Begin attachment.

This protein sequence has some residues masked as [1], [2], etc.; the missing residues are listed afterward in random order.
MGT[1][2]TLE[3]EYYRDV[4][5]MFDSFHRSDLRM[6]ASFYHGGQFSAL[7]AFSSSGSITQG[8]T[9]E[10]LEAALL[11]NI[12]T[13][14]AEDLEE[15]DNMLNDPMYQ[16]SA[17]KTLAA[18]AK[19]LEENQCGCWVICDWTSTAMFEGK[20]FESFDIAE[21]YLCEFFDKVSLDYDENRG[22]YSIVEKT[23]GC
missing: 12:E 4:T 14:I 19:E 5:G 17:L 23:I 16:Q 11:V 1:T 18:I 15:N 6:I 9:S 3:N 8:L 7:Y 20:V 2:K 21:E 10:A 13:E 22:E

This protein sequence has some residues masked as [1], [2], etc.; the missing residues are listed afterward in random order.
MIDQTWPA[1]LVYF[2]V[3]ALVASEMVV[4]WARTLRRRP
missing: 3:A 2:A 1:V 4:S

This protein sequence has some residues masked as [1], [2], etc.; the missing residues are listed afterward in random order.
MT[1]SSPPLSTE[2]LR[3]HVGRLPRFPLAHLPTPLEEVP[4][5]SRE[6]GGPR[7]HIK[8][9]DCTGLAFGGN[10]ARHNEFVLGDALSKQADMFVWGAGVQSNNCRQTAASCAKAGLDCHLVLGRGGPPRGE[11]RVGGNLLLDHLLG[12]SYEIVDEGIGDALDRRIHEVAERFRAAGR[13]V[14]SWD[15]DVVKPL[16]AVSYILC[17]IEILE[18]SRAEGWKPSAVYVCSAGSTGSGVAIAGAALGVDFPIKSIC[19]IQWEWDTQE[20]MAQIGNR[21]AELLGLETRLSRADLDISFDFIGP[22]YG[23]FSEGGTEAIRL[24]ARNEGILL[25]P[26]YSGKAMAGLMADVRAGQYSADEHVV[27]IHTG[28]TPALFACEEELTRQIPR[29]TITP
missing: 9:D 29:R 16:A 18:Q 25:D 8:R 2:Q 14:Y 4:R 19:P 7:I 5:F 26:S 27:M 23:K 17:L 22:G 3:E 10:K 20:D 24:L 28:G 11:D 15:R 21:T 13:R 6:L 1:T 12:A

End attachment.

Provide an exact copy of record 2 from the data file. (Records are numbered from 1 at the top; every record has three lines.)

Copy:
This protein sequence has some residues masked as [1], [2], etc.; the missing residues are listed afterward in random order.
MIDQTWPA[1]LVYF[2]V[3]ALVASEMVV[4]WARTLRRRP
missing: 3:A 2:A 1:V 4:S